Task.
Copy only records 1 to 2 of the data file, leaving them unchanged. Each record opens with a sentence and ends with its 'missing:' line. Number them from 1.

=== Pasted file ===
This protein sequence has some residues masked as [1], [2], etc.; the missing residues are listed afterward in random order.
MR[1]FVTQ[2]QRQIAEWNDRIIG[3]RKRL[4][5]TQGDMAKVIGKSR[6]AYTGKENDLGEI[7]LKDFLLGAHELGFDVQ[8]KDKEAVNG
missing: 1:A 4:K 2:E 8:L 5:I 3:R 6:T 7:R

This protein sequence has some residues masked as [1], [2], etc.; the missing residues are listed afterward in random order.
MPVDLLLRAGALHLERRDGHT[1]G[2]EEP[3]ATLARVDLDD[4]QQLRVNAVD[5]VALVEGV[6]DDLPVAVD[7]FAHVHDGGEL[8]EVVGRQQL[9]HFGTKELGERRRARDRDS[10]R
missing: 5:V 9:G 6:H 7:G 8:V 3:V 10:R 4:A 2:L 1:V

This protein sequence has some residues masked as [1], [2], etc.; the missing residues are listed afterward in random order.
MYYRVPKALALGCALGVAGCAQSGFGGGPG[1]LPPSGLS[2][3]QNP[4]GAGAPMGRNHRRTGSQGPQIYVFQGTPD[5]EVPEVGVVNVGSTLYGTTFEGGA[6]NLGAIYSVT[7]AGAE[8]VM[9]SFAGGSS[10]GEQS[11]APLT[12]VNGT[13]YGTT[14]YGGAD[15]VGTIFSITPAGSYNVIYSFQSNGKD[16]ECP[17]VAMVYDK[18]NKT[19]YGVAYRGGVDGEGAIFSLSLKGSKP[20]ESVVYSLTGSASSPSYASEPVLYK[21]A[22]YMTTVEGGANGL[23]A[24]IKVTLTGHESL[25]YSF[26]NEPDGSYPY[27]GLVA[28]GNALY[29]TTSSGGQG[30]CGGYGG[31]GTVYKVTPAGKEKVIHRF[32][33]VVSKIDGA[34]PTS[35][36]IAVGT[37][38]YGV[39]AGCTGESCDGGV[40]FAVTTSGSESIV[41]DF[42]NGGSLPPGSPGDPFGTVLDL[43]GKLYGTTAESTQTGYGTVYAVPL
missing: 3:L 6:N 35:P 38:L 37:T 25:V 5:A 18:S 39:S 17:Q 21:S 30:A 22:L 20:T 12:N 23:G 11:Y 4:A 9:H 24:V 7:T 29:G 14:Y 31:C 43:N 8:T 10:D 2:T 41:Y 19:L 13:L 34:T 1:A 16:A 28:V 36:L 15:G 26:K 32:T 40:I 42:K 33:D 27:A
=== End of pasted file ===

This protein sequence has some residues masked as [1], [2], etc.; the missing residues are listed afterward in random order.
MR[1]FVTQ[2]QRQIAEWNDRIIG[3]RKRL[4][5]TQGDMAKVIGKSR[6]AYTGKENDLGEI[7]LKDFLLGAHELGFDVQ[8]KDKEAVNG
missing: 1:A 4:K 2:E 8:L 5:I 3:R 6:T 7:R

This protein sequence has some residues masked as [1], [2], etc.; the missing residues are listed afterward in random order.
MPVDLLLRAGALHLERRDGHT[1]G[2]EEP[3]ATLARVDLDD[4]QQLRVNAVD[5]VALVEGV[6]DDLPVAVD[7]FAHVHDGGEL[8]EVVGRQQL[9]HFGTKELGERRRARDRDS[10]R
missing: 5:V 9:G 6:H 7:G 8:V 3:V 10:R 4:A 2:L 1:V